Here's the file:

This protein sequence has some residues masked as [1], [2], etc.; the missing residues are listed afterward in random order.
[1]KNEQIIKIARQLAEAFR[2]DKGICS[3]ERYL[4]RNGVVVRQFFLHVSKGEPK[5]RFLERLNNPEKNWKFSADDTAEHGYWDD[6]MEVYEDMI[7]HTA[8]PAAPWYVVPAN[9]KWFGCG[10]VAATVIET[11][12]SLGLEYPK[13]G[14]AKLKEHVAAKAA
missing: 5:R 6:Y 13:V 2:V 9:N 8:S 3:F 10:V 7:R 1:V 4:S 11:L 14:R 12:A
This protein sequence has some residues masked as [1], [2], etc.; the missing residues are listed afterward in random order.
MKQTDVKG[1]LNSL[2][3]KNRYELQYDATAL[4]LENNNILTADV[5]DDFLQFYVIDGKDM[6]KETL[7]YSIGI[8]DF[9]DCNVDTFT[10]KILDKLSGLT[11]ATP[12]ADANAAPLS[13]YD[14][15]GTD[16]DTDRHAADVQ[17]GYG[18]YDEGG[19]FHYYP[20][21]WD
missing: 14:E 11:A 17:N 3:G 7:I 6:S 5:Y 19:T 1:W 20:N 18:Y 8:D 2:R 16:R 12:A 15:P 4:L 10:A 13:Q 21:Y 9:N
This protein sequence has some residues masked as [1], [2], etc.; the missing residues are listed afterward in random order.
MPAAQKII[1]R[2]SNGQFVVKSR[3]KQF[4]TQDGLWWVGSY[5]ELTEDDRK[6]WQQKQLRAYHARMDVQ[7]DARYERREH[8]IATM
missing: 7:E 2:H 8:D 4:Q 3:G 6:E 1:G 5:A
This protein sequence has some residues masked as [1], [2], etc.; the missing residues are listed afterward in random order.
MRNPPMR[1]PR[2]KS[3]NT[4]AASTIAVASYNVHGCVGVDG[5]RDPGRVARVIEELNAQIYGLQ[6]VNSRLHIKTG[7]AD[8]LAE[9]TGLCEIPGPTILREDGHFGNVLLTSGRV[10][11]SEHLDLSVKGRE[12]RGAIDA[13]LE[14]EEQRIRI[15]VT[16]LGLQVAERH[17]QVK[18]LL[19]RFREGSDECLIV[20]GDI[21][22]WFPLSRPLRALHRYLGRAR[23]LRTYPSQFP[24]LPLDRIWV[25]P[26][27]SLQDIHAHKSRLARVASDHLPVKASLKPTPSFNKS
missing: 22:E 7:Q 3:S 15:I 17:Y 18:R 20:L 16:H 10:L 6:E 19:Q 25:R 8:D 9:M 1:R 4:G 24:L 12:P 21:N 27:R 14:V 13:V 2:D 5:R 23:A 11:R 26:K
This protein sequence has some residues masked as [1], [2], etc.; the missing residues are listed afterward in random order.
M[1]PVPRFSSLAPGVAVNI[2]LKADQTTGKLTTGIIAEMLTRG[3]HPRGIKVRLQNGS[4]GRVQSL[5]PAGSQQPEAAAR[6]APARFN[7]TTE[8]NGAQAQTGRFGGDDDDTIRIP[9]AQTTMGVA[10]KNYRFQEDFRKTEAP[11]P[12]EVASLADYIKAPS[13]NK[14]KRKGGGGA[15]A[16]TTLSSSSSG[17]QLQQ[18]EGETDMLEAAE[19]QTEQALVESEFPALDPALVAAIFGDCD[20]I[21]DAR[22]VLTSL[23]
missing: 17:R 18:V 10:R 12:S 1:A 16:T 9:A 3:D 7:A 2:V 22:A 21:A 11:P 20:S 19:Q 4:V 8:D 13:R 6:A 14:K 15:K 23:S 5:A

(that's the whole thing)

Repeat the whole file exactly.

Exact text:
This protein sequence has some residues masked as [1], [2], etc.; the missing residues are listed afterward in random order.
[1]KNEQIIKIARQLAEAFR[2]DKGICS[3]ERYL[4]RNGVVVRQFFLHVSKGEPK[5]RFLERLNNPEKNWKFSADDTAEHGYWDD[6]MEVYEDMI[7]HTA[8]PAAPWYVVPAN[9]KWFGCG[10]VAATVIET[11][12]SLGLEYPK[13]G[14]AKLKEHVAAKAA
missing: 5:R 6:Y 13:V 2:V 9:N 8:S 3:F 10:V 7:R 1:V 4:S 11:L 14:R 12:A
This protein sequence has some residues masked as [1], [2], etc.; the missing residues are listed afterward in random order.
MKQTDVKG[1]LNSL[2][3]KNRYELQYDATAL[4]LENNNILTADV[5]DDFLQFYVIDGKDM[6]KETL[7]YSIGI[8]DF[9]DCNVDTFT[10]KILDKLSGLT[11]ATP[12]ADANAAPLS[13]YD[14][15]GTD[16]DTDRHAADVQ[17]GYG[18]YDEGG[19]FHYYP[20][21]WD
missing: 14:E 11:A 17:N 3:G 7:I 6:S 5:Y 19:T 1:W 20:N 18:Y 8:D 2:R 16:R 12:A 15:P 4:L 10:A 13:Q 21:Y 9:N
This protein sequence has some residues masked as [1], [2], etc.; the missing residues are listed afterward in random order.
MPAAQKII[1]R[2]SNGQFVVKSR[3]KQF[4]TQDGLWWVGSY[5]ELTEDDRK[6]WQQKQLRAYHARMDVQ[7]DARYERREH[8]IATM
missing: 7:E 2:H 8:D 4:Q 3:G 6:E 1:G 5:A
This protein sequence has some residues masked as [1], [2], etc.; the missing residues are listed afterward in random order.
MRNPPMR[1]PR[2]KS[3]NT[4]AASTIAVASYNVHGCVGVDG[5]RDPGRVARVIEELNAQIYGLQ[6]VNSRLHIKTG[7]AD[8]LAE[9]TGLCEIPGPTILREDGHFGNVLLTSGRV[10][11]SEHLDLSVKGRE[12]RGAIDA[13]LE[14]EEQRIRI[15]VT[16]LGLQVAERH[17]QVK[18]LL[19]RFREGSDECLIV[20]GDI[21][22]WFPLSRPLRALHRYLGRAR[23]LRTYPSQFP[24]LPLDRIWV[25]P[26][27]SLQDIHAHKSRLARVASDHLPVKASLKPTPSFNKS
missing: 22:E 7:Q 3:S 15:I 17:Y 18:R 20:L 16:H 10:L 6:E 19:Q 25:R 8:D 9:M 1:R 4:G 24:L 12:P 21:N 27:R 14:V 13:V 2:D 5:R 23:A 11:R 26:K
This protein sequence has some residues masked as [1], [2], etc.; the missing residues are listed afterward in random order.
M[1]PVPRFSSLAPGVAVNI[2]LKADQTTGKLTTGIIAEMLTRG[3]HPRGIKVRLQNGS[4]GRVQSL[5]PAGSQQPEAAAR[6]APARFN[7]TTE[8]NGAQAQTGRFGGDDDDTIRIP[9]AQTTMGVA[10]KNYRFQEDFRKTEAP[11]P[12]EVASLADYIKAPS[13]NK[14]KRKGGGGA[15]A[16]TTLSSSSSG[17]QLQQ[18]EGETDMLEAAE[19]QTEQALVESEFPALDPALVAAIFGDCD[20]I[21]DAR[22]VLTSL[23]
missing: 17:R 18:V 10:R 12:S 1:A 16:T 9:A 3:D 7:A 2:V 22:A 21:A 11:P 20:S 19:Q 4:V 8:D 13:R 6:A 14:K 15:K 23:S 5:A